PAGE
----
Leprechaun skulls! Kidding. The vivid green chosen for this reconstruction of two partial human crania sure does help them stand out from the background, a photograph of the site in China where they were found. Credit: Xiujie Wu. The period about 100,000 years ago was a crucial one for our species — and a time not well represented in the fossil record. A pair of partial human skulls from Central China are helping to fill in some of the mystery, but their blend of archaic and modern Homo sapiens traits, as well as some Neanderthal characteristics, are also raising new questions. We modern Homo sapiens are, biologically speaking, true new kids on the block. Paleoanthropologists conventionally put the date of our emergence as a species at less than 200,000 years ago, in Africa. By that time, multiple other members of our genus had already explored much of Eurasia, from Neanderthals and their predecessors in much of Europe to the mysterious hominins of Dmanisi in the Republic of Georgia, from the hominin formerly known as Java Man (now known as Trinil 2) in Indonesia to Peking Man on the outskirts of Beijing. And don't even get me started on the Denisovans, who may well have already scampering about Siberia during the period. The exact timing of modern Homo sapiens' migration from Africa has remained a point of contention between paleoanthropologists, with ever earlier dates proposed. Some researchers argue that modern humans emerged regionally, not just in Africa but in two or more spots in Eurasia. Now, researchers have described two partial human skull fossils from Lingjing, Xuchang in central China that have what scientists call a mosaic of traits: a little bit old, a little bit new, a little bit odd and all of it a unique blend. The partial crania, known as Xuchang 1 and 2, are at least 100,000 years old but may be up to 125,000. Full disclosure: neither the site nor the partial noggins are new to science. The crania were excavated between 2007 and 2014, and other human remains from different periods have been found at the site, which previously prompted some rather breathless reporting in the Journal of Xuchang University.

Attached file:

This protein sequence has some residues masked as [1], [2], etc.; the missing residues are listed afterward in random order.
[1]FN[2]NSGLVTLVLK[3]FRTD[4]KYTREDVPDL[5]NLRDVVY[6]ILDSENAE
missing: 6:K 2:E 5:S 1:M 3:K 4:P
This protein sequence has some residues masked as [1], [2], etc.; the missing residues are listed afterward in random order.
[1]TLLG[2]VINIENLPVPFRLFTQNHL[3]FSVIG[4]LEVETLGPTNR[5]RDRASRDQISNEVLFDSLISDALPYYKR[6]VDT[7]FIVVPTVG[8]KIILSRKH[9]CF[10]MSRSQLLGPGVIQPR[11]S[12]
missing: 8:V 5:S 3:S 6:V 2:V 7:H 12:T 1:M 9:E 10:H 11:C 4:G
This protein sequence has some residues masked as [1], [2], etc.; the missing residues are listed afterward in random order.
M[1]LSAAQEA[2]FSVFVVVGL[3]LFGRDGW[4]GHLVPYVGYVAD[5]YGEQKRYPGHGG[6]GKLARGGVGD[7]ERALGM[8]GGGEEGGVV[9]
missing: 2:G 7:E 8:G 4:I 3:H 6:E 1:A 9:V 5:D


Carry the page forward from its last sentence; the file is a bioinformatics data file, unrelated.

Something Old, Something New, Something Borrowed from Neanderthals
Today's study, published in Science, focuses on what the two human skulls had in common with their hominin contemporaries. Xuchang 1 is the more complete of the two partial skulls, and is also noteworthy for its size. Without any bits from the neck down associated with the skull, the researchers can't estimate the individual's height, but even if he was a biggun, he shows "marked encephalization," according to the paper, which means he had a big brain, a modern trait. Xuchang 2, while not as large, appears to have had a modern size braincase as well. Other traits that the pair share with early modern humans include a more lightly built cranial vault (where the brain sits) and brow ridges that are less pronounced than other humans, including Neanderthals. On the other hand, Xuchang 1 and 2 have a few traits seen in more archaic humans from eastern Eurasia, notably a braincase that's low and broad. And just to keep things interesting, the shapes of the rear of the Xuchang skulls, and the bony labyrinth of the inner ear of both specimens, are distinctively Neanderthal. The combination of old, new and Neander-ish has never been seen in a single individual before. It's not yet clear what this unique trait potpourri means for the bigger picture of human evolution. It does, however throw one more monkey wrench in the old school "Out of Africa" belief that our species did all its evolving on that continent before setting foot on other continents. Instead, Xuchang 1 and 2 seem to bolster the Regional Continuity Model, which suggests that modern humans evolved regionally, from one or more archaic humans. Even if you go whole hog on the Regional Continuity idea, however, it still doesn't explain why the Chinese fossils have distinctively Neanderthal features — no Neanderthals have been found east of Siberia.
The study does not mention whether the researchers have attempted to extract ancient DNA (aDNA) from the either the human skull fragments or the additional partial hominin fossils found at the site. The good news: the petrous bones in both Xuchang 1 and 2 appear to be at least partially preserved. Why does that matter? Well, petrous bones, at the base of the skull behind the ear, turn out to be a hotspot for preserving aDNA. You can bet that if there's aDNA in them there petrous bones, scientists will try to extract and sequence it, potentially helping us understand where the Xuchang Clan fit in the Homo sapiens story. Stay tuned.